Amphibian Populations Decline
Over the years, there has been a global outcry on the increasing amphibian populations decline. Today, it is estimated that about a third or half of the total amphibian population is under threat of extinction, with more than 120 already wiped out in the recent years. According to the IUCN Global Amphibian Assessment, hundreds of species are facing the threats that cannot be eliminated in the wild. Instead, they require zoos in order to prolong their lives until adequate conservation measures are put in place.
A series of studies have been conducted on the global decline of amphibian populations, and many prove that indeed, the species is on the way to extinction. In fact, it is reported that 32% of the entire amphibian populations including frogs, toads, and salamanders among others will be swept away from the face of the earth in a few years. This species is instrumental in the food chain and its disappearance would have greater impacts on the ecosystem.
Amphibians are important in the regulation of the food chains, without which there could be an uncontrollable number of insects causing harm to plants and humans as well. They play a critical role in preventing the multiplication of insects like those causing malaria and ancephalitis. Besides, some amphibians also act as sources of food for humans and animals.
Causes of Global Amphibian Populations Decline
Generally, there is no single cause of the global amphibian populations decline, instead, interactions between several factors. These factors may vary based on the location, species and entire population. The following are some of the main causes of the decline in amphibian populations.
Destruction of habitats
With the increasing human population, there is a continuous destruction of habitats for many amphibians. In fact, it is estimated that man has changed between a third and half the surface of planet earth. Some of the main human activities that lead to destruction of habitats include agriculture and forestry. Road works and mining operations have also been identified as destructive factors to not only the habitats but also amphibians.
Many amphibians, especially frogs have varied tolerance for acidic or polluted water. Although some can tolerate acidic water for long, it is generally not good for their health and may lead to the death of quite a number. Acidity of ponds where most amphibians live may be through rainfall, which is even much stronger.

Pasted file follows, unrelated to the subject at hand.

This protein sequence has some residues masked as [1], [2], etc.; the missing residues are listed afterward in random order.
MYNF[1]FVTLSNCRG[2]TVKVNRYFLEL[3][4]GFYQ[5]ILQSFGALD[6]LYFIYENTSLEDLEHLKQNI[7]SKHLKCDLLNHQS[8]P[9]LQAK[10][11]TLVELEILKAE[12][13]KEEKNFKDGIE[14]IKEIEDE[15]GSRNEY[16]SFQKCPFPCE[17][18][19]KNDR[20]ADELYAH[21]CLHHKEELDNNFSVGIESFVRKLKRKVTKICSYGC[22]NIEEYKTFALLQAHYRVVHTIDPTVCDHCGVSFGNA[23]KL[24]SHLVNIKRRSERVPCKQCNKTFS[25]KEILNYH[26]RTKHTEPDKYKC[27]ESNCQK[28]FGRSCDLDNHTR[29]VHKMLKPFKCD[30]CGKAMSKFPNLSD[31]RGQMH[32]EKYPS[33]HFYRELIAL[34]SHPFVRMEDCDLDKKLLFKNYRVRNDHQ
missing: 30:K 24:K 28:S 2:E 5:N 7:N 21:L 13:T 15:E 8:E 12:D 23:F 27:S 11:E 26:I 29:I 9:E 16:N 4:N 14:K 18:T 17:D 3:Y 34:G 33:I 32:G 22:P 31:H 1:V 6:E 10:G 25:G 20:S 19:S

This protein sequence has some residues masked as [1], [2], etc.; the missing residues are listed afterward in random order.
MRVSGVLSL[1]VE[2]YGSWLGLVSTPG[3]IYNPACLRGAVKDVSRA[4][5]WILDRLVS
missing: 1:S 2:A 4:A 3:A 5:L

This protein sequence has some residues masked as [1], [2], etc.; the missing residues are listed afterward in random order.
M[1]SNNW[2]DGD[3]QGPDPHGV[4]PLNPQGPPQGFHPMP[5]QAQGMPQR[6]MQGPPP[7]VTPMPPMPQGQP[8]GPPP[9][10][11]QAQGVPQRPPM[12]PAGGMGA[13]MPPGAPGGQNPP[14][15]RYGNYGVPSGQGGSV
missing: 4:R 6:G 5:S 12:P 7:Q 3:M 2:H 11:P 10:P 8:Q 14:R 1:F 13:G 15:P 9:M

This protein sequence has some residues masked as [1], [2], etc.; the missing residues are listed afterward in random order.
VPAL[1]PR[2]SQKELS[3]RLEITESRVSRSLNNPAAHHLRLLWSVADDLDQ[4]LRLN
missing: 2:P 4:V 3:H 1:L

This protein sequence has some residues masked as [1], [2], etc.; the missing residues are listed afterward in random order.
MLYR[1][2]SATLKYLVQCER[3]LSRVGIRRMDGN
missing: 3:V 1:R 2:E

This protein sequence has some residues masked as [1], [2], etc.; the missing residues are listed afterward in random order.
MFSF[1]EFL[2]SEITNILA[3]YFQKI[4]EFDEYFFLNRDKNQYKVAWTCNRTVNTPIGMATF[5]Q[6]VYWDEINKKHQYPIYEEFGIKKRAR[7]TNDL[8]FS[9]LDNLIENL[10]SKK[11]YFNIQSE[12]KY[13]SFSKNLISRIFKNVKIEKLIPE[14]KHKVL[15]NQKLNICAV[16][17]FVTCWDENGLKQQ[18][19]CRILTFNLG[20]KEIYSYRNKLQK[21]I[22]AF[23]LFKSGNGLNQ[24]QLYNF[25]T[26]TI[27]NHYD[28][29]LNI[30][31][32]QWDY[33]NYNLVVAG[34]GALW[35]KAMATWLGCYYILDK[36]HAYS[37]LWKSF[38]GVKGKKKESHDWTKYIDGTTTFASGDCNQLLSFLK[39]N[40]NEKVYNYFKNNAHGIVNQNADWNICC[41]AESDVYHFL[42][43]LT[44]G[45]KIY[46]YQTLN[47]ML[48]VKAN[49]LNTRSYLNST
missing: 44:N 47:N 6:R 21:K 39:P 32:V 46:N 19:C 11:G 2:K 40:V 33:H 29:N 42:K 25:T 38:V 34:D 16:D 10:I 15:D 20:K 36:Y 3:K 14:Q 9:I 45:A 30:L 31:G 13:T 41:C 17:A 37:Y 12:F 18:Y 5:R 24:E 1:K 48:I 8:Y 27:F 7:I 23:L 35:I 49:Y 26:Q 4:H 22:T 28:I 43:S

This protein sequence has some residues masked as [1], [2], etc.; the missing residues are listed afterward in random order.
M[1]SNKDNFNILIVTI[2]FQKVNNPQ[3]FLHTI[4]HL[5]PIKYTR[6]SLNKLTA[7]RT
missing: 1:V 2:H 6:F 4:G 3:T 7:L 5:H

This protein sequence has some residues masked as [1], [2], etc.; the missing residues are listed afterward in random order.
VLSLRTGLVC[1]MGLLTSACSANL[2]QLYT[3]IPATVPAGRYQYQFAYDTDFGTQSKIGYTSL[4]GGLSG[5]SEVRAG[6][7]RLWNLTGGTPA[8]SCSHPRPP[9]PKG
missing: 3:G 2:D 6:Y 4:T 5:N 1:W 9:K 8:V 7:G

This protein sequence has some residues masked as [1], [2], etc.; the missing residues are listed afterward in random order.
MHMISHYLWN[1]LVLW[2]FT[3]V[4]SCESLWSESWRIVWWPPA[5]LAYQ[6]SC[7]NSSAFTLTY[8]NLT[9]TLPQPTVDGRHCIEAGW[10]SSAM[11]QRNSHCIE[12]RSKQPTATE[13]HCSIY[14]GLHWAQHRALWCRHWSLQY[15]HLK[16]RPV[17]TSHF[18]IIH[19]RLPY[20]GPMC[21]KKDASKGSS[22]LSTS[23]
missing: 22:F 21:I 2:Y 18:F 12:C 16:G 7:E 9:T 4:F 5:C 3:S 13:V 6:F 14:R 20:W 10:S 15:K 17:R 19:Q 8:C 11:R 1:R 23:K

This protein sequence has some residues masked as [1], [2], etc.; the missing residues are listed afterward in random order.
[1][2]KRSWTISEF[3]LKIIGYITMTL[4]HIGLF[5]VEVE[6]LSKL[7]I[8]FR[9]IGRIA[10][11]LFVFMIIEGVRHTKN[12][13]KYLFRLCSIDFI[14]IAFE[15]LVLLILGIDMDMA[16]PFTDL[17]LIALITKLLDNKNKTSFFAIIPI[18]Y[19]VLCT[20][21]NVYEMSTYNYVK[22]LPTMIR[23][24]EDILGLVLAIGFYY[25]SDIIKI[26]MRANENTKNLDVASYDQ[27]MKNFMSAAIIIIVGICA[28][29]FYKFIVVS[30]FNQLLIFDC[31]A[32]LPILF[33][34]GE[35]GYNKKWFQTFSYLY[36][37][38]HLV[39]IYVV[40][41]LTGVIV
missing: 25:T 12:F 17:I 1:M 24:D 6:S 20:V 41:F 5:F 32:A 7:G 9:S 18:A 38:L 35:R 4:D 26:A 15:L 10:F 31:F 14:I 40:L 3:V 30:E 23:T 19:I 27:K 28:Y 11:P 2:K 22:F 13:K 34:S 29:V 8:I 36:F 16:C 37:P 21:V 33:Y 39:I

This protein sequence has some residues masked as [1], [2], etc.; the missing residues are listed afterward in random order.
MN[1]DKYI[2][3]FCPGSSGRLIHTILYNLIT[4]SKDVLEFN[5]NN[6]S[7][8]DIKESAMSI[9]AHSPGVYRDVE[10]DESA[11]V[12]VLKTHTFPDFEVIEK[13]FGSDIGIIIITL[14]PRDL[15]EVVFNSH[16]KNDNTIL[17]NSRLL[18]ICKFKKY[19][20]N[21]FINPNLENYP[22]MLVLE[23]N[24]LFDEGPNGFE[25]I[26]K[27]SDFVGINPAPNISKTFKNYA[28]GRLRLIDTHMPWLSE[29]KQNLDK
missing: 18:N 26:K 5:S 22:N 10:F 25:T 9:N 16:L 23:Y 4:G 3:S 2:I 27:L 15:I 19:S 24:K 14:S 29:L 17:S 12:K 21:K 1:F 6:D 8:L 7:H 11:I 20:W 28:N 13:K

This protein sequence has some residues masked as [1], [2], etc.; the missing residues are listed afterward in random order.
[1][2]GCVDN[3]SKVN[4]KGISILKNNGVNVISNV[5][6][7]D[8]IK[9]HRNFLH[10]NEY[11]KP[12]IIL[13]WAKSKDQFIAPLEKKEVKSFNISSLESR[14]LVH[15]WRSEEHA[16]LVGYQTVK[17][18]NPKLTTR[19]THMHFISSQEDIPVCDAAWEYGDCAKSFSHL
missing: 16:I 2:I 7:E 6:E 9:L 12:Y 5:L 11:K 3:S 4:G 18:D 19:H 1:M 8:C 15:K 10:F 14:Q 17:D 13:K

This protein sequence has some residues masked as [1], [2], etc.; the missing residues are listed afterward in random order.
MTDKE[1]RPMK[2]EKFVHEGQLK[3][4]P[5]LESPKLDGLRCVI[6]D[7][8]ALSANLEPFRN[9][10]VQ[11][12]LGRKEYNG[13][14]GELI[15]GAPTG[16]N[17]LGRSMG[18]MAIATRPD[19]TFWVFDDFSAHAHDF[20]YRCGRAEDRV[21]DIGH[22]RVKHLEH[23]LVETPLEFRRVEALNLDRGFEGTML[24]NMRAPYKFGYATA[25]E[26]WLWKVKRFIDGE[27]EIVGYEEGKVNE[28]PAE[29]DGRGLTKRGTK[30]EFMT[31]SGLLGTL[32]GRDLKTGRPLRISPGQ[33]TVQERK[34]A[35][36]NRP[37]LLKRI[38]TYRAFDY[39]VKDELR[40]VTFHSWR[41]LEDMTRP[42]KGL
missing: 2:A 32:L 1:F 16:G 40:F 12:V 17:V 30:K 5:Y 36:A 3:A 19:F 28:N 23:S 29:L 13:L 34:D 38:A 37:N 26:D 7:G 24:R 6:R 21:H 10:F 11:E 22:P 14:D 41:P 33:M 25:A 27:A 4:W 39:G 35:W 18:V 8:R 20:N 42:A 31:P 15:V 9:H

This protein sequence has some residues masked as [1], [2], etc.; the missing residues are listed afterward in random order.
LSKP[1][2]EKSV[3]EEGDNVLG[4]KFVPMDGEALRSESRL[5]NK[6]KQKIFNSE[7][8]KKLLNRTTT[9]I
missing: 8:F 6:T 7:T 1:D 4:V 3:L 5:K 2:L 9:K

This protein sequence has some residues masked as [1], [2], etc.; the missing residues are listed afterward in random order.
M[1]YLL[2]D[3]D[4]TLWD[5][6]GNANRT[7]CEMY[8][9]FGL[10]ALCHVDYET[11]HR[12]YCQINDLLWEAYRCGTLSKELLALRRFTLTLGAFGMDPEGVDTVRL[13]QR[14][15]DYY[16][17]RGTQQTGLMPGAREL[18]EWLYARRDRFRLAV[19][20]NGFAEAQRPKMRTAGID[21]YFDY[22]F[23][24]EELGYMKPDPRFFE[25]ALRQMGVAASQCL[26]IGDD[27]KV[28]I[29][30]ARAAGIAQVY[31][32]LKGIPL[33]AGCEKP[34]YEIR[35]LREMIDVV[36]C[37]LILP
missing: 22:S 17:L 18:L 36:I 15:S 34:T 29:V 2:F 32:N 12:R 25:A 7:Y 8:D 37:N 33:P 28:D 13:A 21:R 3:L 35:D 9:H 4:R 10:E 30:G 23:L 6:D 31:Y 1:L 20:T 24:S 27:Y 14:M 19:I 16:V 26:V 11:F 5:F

Pollution can also be caused by organic herbicides, exhaust gases among other agents.
Changes in Climate
The global climatic changes can have direct or indirect impacts on the amphibian populations. For instance, global warming alters environmental factors like temperature, which is critical to the timing of breeding for many amphibians.
Indirectly, adverse climatic conditions may impair the immune capabilities of amphibians making them vulnerable to infections.
Other causes of decline in the populations of amphibian
The following are additional causes of the global amphibian populations decline;
- Changes in the environment such as effects of Ultra Violet Radiation
- Overexploitation of amphibians as a source of food
- Predators, invasive species and diseases
- Increase in trade of amphibians as pets
How to address the Amphibian Populations Decline
Various measures have been proposed and even implemented by different states and agencies to stem the significant decline in populations of amphibians across the globe. The following are some of them;
- Identification and registration of amphibians into care centers and zoos, starting with the ones bearing the greatest threat of extinction.
- Regulation of human activity to ensure that ecosystems where these species thrive are protected and safe guarded.
- Tougher laws on the harvesting and trade on extinct amphibian species.
- Call to action so many can be educated on the benefits of conserving amphibian populations.
Although most of the causes of decline in amphibian population may not be effectively addressed on a global scale, the greatest mitigation lies on individual responsibility. Simple acts like conservation of the environment can go a long way in ensuring the safety and continuity of amphibian species in different habitats. Besides, more people still need to be educated on the dangers of the increasing global amphibian populations decline.
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